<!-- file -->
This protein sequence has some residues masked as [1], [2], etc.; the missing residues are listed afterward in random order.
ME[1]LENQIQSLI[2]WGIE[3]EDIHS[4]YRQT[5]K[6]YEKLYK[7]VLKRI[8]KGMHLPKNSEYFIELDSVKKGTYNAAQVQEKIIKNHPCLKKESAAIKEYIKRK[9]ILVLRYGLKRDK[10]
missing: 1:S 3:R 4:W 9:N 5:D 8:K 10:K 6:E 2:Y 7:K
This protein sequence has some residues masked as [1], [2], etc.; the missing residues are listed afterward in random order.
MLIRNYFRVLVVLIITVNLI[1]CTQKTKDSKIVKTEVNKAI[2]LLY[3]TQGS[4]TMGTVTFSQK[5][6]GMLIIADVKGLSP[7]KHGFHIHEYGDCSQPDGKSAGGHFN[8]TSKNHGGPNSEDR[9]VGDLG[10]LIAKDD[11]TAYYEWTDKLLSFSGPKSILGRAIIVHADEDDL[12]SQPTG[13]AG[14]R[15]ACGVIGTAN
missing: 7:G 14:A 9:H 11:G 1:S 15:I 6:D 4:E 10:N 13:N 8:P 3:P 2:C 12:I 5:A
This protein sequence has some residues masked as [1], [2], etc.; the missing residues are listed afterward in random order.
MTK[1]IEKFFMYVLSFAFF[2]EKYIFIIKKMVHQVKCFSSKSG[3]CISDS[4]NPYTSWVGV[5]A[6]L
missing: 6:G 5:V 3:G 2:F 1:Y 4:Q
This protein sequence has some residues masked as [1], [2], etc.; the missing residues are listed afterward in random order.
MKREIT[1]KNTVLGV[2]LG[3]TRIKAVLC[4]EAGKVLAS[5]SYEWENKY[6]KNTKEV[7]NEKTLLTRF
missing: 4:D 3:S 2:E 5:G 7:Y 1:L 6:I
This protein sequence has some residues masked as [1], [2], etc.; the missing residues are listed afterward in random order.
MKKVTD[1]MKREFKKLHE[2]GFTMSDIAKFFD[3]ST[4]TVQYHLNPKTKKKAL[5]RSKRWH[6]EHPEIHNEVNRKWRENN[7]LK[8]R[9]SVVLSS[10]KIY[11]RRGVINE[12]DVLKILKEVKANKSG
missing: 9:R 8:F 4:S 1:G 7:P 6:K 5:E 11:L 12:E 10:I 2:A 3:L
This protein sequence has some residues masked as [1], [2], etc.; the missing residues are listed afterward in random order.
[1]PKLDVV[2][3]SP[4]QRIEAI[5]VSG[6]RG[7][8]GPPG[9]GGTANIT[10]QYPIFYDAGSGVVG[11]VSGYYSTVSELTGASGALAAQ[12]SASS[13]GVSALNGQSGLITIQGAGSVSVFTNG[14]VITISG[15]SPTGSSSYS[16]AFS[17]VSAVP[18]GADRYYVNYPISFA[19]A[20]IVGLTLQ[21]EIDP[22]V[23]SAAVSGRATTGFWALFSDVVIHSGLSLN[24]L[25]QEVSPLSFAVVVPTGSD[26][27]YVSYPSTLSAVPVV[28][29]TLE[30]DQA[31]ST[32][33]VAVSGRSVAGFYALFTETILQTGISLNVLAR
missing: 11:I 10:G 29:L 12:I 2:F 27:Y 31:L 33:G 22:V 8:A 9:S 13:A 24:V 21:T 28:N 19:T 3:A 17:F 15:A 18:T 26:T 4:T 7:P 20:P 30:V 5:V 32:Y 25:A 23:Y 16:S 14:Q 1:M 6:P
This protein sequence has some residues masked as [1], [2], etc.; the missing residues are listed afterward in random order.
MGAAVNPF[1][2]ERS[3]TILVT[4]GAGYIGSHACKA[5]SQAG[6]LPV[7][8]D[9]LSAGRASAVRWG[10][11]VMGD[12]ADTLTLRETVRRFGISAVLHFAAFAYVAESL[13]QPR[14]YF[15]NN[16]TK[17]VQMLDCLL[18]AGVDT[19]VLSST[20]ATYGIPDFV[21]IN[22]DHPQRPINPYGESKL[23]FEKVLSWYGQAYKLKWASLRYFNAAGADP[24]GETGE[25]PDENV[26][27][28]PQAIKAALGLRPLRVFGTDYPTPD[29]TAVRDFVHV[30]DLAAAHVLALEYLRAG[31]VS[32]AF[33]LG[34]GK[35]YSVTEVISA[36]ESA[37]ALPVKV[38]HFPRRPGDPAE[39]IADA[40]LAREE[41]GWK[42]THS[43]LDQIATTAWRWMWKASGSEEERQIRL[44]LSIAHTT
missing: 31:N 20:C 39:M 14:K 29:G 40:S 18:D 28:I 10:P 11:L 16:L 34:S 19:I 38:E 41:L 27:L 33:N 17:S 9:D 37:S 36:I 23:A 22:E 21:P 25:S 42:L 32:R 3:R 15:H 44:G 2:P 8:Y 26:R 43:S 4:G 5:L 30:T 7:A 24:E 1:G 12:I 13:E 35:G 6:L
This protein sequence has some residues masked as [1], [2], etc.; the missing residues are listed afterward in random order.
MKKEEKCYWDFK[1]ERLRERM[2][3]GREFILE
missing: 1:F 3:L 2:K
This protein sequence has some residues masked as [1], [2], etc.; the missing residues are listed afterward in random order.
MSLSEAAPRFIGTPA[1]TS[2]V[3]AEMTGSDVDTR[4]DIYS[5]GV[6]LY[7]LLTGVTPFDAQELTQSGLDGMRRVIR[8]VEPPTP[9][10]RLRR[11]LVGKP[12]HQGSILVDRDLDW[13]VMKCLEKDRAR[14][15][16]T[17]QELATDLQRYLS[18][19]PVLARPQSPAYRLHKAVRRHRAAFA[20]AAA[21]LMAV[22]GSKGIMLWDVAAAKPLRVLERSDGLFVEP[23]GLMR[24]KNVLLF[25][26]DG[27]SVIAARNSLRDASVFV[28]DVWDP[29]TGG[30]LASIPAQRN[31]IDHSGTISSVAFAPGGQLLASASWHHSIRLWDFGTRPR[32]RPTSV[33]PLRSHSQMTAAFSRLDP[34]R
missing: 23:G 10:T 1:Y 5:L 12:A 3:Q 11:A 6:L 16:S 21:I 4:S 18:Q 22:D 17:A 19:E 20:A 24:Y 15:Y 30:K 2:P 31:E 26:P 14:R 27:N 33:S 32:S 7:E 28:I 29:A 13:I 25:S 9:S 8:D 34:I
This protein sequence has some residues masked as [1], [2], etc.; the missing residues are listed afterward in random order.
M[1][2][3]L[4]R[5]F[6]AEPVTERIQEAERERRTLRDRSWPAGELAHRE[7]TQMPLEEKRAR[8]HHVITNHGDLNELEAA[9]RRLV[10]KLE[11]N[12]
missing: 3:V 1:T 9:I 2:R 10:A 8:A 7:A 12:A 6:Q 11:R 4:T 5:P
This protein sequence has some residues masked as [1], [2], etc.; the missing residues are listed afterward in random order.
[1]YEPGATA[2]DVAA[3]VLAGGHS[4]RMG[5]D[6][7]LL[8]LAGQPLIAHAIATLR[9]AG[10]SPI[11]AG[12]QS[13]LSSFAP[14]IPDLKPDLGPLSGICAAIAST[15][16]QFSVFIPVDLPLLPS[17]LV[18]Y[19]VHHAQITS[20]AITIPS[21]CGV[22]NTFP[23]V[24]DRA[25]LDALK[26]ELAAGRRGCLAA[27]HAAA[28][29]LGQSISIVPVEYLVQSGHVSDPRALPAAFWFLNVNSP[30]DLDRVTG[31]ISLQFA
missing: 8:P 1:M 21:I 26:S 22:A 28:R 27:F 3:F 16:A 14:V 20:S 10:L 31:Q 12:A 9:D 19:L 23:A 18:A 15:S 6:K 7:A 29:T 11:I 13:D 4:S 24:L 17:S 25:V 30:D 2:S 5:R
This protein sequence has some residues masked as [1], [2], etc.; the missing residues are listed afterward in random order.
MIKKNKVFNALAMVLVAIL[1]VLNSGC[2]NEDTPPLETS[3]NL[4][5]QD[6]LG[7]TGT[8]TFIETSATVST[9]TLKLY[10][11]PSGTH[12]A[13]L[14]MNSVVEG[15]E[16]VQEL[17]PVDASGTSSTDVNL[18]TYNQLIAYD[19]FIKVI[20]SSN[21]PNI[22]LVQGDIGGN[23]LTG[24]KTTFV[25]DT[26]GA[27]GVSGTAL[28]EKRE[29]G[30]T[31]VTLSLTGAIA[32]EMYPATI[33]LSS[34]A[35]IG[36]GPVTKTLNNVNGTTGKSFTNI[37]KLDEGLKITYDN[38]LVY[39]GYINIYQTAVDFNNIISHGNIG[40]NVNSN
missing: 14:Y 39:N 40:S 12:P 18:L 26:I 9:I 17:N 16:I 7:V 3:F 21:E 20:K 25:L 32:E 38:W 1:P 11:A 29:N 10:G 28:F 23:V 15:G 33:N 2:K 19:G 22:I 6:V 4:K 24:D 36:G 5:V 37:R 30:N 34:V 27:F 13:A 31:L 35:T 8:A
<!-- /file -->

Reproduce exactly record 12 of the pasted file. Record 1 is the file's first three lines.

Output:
This protein sequence has some residues masked as [1], [2], etc.; the missing residues are listed afterward in random order.
MIKKNKVFNALAMVLVAIL[1]VLNSGC[2]NEDTPPLETS[3]NL[4][5]QD[6]LG[7]TGT[8]TFIETSATVST[9]TLKLY[10][11]PSGTH[12]A[13]L[14]MNSVVEG[15]E[16]VQEL[17]PVDASGTSSTDVNL[18]TYNQLIAYD[19]FIKVI[20]SSN[21]PNI[22]LVQGDIGGN[23]LTG[24]KTTFV[25]DT[26]GA[27]GVSGTAL[28]EKRE[29]G[30]T[31]VTLSLTGAIA[32]EMYPATI[33]LSS[34]A[35]IG[36]GPVTKTLNNVNGTTGKSFTNI[37]KLDEGLKITYDN[38]LVY[39]GYINIYQTAVDFNNIISHGNIG[40]NVNSN
missing: 14:Y 39:N 40:S 12:P 18:L 26:I 9:I 17:N 16:I 7:V 3:F 21:E 20:K 25:L 32:E 38:W 1:P 11:A 29:N 10:G 28:F 23:V 15:G 33:N 2:K 19:G 22:I 6:V 4:K 24:D 36:G 5:V 37:R 30:N 34:V 27:F 13:A 31:L 35:T 8:A